by B.B. Pelletier

Part 1
Part 2

Umarex HKMP5-K-PDW is a lightweight, handy BB-firing semiauto.

Today, I’ll begin the accuracy testing of all three of our BB submachine guns, beginning with the first one I tested, the HKMP5-K-PDW.

This gun is semiauto only, so there are only two settings on the selector switch — fire and safe. On fire, you get one shot per pull of the trigger, which is semiautomatic fire.

The trigger-pull is long and somewhat heavy but without any creep. You just feel the movement of the trigger blade until the gun fires. Creep is that nasty start-stop hesitation in a pull that messes with your concentration, and this gun has none of it.

You may remember that I commented on the rear sight being all wrong for this gun. For some reason, the maker put notches in the back instead of the MP5 apertures. You cannot see a notch when it’s so close to your eye, and I assume some of the openness of the groups I got is due to the imprecision of the sight picture. This would have been so easy to fix in the design stage, but now it’s a hindrance for accurate shooting. Not that most people will be using the sights, which are non-adjustable. Submachine guns are meant to be fired from the hip in close assaults. They’re not a precise weapon, although I do admit that the groups that use the MP5 firearm are being trained to use the sights with great effect. But they don’t use notches this close to their eyes!

I need to make one more observation before getting to accuracy. As I loaded a fresh CO2 cartridge into the gun, the tightening screw happened to stop just after the cartridge was punctured. I wasn’t ready for it, and I lost about a quarter of the gas charge while I repositioned my hand to tighten the screw further. This is the same complaint other owners have made, only they pierced the cartridge only to have it loosen during operation. For some reason, the face seal that contacts the small end of the CO2 cartridge on this gun is unlike all others that simply swell and seal the gun instantly when the cartridge is pierced. You can overcome this by learning to hold the winding screw in such a way that you can continue to tighten it all the time, but it is bothersome.

For this test, I shot 10s round offhand from 15 feet, which is close to the distance used in international BB gun competition (16.4 feet). As I mentioned, the rear sight notch was very hard to see, and I had to hold the stock funny so I could hold my head as far back on the comb as possible. Each shot was deliberate, and I took great pains to hold the sights at six o’clock on the bull.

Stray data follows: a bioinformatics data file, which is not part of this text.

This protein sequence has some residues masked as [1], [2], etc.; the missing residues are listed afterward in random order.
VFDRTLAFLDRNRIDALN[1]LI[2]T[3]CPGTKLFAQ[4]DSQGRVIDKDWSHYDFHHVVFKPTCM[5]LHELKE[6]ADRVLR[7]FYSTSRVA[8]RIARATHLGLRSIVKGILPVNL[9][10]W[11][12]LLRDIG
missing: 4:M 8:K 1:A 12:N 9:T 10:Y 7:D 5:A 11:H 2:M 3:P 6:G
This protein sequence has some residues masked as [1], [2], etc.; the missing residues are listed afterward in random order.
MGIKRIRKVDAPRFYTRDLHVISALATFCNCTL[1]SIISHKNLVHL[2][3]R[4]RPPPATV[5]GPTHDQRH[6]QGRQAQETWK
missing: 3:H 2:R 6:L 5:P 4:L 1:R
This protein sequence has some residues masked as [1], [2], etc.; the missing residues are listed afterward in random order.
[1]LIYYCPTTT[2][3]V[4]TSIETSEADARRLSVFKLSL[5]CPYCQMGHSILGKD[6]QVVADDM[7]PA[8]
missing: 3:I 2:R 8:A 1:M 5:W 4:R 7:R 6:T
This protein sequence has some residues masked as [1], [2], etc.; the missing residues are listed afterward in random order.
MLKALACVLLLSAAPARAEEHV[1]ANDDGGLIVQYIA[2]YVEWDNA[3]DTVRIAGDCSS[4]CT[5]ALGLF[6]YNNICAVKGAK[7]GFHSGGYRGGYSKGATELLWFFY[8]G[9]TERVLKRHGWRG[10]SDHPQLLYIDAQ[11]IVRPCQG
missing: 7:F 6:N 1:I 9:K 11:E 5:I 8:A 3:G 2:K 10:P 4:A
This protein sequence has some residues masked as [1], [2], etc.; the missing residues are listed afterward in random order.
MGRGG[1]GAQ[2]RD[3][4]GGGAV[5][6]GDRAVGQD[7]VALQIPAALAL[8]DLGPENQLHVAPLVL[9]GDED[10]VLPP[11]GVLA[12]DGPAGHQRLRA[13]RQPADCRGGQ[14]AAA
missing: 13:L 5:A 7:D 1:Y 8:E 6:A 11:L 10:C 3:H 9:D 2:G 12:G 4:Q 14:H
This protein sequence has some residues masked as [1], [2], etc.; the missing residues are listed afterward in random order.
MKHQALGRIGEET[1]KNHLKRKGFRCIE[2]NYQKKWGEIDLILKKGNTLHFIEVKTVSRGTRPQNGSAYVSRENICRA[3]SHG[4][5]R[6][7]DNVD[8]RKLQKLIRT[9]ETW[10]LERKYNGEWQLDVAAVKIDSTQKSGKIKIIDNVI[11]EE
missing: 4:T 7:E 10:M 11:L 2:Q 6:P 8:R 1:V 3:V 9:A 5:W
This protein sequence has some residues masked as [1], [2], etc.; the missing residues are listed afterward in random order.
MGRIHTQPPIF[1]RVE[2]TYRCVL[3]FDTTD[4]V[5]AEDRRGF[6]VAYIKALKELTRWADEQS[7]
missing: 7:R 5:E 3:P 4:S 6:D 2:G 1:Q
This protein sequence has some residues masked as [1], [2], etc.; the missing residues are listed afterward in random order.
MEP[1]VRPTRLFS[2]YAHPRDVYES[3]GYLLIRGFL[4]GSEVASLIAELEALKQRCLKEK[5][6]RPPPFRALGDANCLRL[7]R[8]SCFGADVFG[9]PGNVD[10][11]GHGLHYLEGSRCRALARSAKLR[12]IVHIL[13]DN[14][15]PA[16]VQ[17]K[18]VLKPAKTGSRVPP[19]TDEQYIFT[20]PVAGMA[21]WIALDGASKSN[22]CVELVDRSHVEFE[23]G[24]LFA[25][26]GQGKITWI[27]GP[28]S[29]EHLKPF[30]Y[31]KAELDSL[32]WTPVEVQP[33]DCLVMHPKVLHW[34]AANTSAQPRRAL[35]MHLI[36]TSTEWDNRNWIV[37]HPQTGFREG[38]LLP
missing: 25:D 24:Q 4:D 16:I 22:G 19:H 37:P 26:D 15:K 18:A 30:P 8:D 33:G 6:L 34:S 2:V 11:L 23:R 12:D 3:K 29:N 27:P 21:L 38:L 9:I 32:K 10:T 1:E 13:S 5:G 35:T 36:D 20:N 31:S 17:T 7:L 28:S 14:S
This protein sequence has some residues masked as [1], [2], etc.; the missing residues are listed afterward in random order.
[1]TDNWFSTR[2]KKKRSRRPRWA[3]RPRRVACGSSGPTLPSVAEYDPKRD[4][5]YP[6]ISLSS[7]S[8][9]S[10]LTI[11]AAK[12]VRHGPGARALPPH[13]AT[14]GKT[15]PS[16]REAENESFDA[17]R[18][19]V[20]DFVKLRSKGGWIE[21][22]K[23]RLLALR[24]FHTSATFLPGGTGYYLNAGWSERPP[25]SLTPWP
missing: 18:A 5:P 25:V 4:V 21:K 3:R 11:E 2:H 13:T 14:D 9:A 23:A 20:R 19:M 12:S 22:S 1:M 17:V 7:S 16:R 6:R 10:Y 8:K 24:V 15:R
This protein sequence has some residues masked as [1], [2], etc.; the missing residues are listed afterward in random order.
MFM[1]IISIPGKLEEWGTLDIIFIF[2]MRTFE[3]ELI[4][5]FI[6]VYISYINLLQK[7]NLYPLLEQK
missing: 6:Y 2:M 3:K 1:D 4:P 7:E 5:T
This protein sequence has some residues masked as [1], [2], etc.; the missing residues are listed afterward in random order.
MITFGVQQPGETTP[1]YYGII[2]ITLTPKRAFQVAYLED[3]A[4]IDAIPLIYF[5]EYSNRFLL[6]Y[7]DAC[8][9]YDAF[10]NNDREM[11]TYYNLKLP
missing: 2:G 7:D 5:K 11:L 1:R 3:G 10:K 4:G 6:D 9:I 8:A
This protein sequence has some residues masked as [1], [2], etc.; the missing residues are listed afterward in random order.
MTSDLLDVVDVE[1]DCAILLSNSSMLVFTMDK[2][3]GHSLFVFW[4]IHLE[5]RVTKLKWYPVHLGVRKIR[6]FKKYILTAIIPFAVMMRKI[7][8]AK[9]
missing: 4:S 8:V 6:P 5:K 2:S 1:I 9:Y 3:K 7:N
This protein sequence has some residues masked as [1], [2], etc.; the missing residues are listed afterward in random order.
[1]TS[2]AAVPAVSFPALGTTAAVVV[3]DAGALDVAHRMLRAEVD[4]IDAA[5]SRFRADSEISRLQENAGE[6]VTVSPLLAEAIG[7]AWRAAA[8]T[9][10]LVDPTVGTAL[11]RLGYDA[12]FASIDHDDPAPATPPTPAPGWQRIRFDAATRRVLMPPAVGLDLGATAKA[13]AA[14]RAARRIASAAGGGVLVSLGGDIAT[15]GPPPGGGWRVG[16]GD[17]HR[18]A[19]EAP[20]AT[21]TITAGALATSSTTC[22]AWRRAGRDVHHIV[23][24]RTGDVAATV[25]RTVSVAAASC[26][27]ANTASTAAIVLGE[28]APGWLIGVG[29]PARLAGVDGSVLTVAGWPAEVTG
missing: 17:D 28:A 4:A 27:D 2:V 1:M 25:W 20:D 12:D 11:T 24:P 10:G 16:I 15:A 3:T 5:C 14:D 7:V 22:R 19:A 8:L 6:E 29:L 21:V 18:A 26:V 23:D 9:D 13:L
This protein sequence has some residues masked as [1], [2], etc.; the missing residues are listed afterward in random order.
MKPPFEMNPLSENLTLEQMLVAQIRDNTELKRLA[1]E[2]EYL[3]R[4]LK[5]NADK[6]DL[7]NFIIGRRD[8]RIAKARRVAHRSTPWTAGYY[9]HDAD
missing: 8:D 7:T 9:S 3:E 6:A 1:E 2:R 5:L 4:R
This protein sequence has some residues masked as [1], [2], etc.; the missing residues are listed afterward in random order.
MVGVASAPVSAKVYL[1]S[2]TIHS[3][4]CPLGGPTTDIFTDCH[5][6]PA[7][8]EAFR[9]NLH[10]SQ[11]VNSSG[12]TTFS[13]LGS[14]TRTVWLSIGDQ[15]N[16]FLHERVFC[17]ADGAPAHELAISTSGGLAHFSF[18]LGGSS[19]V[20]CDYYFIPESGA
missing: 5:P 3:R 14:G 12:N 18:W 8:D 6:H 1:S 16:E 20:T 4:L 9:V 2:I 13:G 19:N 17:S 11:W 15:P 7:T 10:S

Crosman Copperheads
The first BBs I tried were Crosman Copperheads. They shot exactly to the point of aim, more or less, which was gratifying. I kept the six o’clock hold only because it’s more precise than trying to guess where the center of a dark bullseye is.

Crosman Copperhead BBs shot to the point of aim at 15 feet, but the group was extended vertically. Party of this is due to the difficulty of seeing the rear notch that’s placed too close to the eye to resolve. Group measures right at two inches vertically but only one inch horizontally.

Daisy zinc-plated BBs
Next, I loaded 10 Daisy zinc-plated BBs into the stick magazine. You’ll recall that Daisy BBs are ever-so-slightly larger than Copperheads. They also shot to the aim point and gave me a group that was more rounded than the Copperheads. This group measures just larger than 1-3/8″ and is wider than it is tall. So, the vertical stringing is not due to the sights like I originally thought.

Daisy BBs gave the tightest group of this test. They also shot to the point of aim at 15 feet and did not string out nearly as vertical as Crosman Copperheads.

As a surprise, I also shot a group with RWS BBs, which I told you appear to be made as uniform as ball bearings. I’m definitely going to give this BB a test for ultimate accuracy some day soon. However, in the HK MP5, they lagged behind the Daisys, due to a single flyer. I didn’t call that flyer, so we must assume the BB went where it did on its own. If we discount that single BB, the RWS BBs equalled the Daisys with a 1-3/8″ group, so I’m hopeful they’ll continue to make a good showing in future tests. Pyramyd Air doesn’t carry RWS BBs yet, but if I can give them a good reason with these tests, I know they’ll reconsider it.

A great target, if only that one shot up away from the main group can be discounted. Certainly, RWS BBs are going to get a lot more testing from me in the near future.

Overall impressions
If it had no competition, I think the HK MP5 would do very well. Its one big drawback is the lack of a full-auto burst-fire mode that the other two guns (the Steel Storm and the EBOS) have (three, if you count the Drozd). I like the trigger, and the power level is much greater than advertised. But the method of loading the CO2 cartridges requires too much work, and the sealing issue when piercing the cartridge that I mentioned in this report is bothersome. However, if you want a gun with just semiautomatic fire, this is the only BB submachine gun that has it.